BBK Passages 09-10-28 b

BBK Passages 09-10-28 b - Brandom "Being and Being Known"...

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Brandom “Being and Being Known” (1960) Passages 1. I shall be defending the thesis that knowledge involves an isomorphism of the knower with the known at both the sensuous and intellectual levels … [209] 2. Now whereas the Cartesians postulated a domain of contents to mediate between the intellect and the real order, the extreme realists of the early decades of the present century expanded the real order to include all the items which had puzzled previous philosophers into the theory of contents. [210] 3. But my concern is not to elaborate the characteristic doctrines of this new extreme realism, but simply to emphasize that like the Cartesians it interpreted the difference between intellectual acts as extrinsic, a matter of having different relata. [211] 4. But what is the alternative? In general terms it is to hold that acts of the intellect differ intrinsically qua acts in a way which systematically corresponds to what they are about, i.e. their subject-matter. [211] 5. I shall be concerned to contrast two of these forms, one of them the Thomistic doctrine (to the extent that I understand it), the other a view which has its roots in Wittgenstein’s Tractatus, and which I am prepared to defend. [211] 6. But first some general considerations are in place, considerations common to all theories of the mental word. ( a ) We must distinguish between mental words, mental statements, mental questions, etc. ( b ) We must distinguish between varieties of mental word: names, predicates, logical words, abstract singular terms, etc. ( c ) But above all we must distinguish between mental words as acts and mental words as dispositions or propensities . This last distinction corresponds to that drawn by Thomists between the intellect in second act and the intellect in first act. The intellect is in first act with respect to a certain mental word, e.g. man , when it has this word in its ‘vocabulary’, i.e. is able and disposed to think in terms of it. When the intellect is in second act with respect to the word man , it is by virtue of actually thinking of something as a man. If the intellect is in first act with respect to this word, we shall say that it has the concept man . [211] ftnt: I shall form the names or mental words by putting the corresponding English expressions within dot-quotes. [BB: This might be his very first use of dot-quotes—and not evidently the same use he has by the 1963 AE ] 7. The three basic questions which any theory of the mental word must answer are: (1) What is a mental word? (2) How do we come by them? i.e. how do we acquire our mental vocabulary? (3 ) How are mental words related to the real order? [212] 72ffc88e4d4b1b9b48e4322731300683fb998f88 1 2/15/12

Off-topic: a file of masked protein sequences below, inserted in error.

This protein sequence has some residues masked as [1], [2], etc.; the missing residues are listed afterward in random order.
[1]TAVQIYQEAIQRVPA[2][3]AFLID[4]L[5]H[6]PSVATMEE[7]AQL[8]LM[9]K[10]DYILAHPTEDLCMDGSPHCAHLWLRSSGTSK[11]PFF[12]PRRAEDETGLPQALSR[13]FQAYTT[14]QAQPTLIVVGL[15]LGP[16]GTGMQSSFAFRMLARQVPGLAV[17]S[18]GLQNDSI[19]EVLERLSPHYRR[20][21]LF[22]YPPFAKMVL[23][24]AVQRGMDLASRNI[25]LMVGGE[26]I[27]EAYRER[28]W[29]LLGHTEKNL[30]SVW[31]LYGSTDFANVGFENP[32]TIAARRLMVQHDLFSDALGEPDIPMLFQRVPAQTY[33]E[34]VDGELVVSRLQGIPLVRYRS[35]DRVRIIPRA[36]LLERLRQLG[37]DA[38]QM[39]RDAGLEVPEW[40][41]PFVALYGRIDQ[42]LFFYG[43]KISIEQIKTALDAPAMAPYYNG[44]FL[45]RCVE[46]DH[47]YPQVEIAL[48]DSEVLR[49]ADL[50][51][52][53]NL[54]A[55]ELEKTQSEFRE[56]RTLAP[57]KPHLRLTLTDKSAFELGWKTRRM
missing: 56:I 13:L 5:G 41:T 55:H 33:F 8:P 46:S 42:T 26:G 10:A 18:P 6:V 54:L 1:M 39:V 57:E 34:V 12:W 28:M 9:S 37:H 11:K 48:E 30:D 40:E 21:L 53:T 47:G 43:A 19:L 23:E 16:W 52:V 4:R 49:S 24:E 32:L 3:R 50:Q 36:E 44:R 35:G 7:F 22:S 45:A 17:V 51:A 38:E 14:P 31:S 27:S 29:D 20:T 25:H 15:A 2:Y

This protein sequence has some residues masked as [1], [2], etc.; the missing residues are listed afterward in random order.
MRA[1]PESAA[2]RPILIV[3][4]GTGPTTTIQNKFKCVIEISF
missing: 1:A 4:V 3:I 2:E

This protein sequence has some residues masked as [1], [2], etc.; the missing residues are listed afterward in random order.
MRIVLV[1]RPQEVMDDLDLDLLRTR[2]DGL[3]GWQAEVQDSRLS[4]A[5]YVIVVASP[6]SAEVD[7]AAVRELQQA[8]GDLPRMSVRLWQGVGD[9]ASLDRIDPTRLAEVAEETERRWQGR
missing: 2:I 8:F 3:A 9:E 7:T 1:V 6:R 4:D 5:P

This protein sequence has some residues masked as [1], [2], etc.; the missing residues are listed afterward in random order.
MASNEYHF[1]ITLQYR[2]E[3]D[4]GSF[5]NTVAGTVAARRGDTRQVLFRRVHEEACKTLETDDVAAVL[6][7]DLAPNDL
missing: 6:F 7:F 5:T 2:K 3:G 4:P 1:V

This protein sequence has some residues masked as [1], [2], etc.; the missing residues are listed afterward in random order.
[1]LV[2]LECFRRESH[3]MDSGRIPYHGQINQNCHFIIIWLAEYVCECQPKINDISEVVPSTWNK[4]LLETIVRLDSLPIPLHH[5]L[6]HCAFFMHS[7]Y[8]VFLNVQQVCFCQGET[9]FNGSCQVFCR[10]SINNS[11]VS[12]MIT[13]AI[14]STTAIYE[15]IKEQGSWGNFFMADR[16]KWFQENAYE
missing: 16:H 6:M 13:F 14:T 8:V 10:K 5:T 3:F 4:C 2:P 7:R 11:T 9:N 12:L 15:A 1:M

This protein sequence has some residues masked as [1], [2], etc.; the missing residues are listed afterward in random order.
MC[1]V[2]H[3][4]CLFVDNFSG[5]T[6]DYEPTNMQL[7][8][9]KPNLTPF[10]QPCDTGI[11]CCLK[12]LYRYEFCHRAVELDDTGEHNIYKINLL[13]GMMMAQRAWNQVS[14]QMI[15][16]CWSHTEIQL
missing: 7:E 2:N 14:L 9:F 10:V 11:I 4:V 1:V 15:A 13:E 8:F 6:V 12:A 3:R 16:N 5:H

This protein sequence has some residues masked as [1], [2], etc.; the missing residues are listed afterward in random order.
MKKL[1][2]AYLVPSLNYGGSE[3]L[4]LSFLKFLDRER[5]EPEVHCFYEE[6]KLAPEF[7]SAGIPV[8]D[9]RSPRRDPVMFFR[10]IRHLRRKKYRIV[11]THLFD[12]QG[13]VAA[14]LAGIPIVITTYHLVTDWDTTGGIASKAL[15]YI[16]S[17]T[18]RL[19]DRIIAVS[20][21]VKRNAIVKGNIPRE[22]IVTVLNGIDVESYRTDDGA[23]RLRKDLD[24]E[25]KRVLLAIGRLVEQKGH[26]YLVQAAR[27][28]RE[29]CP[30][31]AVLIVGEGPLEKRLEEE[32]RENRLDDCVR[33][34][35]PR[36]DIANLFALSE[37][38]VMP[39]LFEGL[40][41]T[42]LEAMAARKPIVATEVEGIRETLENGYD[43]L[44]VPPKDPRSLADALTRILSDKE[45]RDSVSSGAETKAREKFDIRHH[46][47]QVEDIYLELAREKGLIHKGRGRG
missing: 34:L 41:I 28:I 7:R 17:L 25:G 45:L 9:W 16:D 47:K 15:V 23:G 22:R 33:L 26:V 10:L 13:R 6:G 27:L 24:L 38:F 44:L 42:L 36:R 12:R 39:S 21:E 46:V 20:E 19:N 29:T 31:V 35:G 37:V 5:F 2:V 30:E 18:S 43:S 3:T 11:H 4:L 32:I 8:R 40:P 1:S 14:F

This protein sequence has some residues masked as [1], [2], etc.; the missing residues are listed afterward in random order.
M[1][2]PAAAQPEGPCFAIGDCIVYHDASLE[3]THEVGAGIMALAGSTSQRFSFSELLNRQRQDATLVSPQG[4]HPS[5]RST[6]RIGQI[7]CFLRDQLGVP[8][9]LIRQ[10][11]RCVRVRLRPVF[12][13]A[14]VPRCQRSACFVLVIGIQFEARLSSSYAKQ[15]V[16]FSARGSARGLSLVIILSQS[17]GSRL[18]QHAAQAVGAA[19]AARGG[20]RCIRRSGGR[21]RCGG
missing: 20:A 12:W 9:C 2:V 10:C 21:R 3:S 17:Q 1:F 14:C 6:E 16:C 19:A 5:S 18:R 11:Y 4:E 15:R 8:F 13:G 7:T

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Brandom 8. It will be useful at this point to extend to mental words the familiar distinction drawn by C. S. Peirce between word tokens and word types . In this terminology each particular act of the intellect which is informed by the nature triangular
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This note was uploaded on 02/15/2012 for the course PHIL 2245 taught by Professor Staff during the Fall '11 term at Pittsburgh.

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BBK Passages 09-10-28 b - Brandom "Being and Being Known"...

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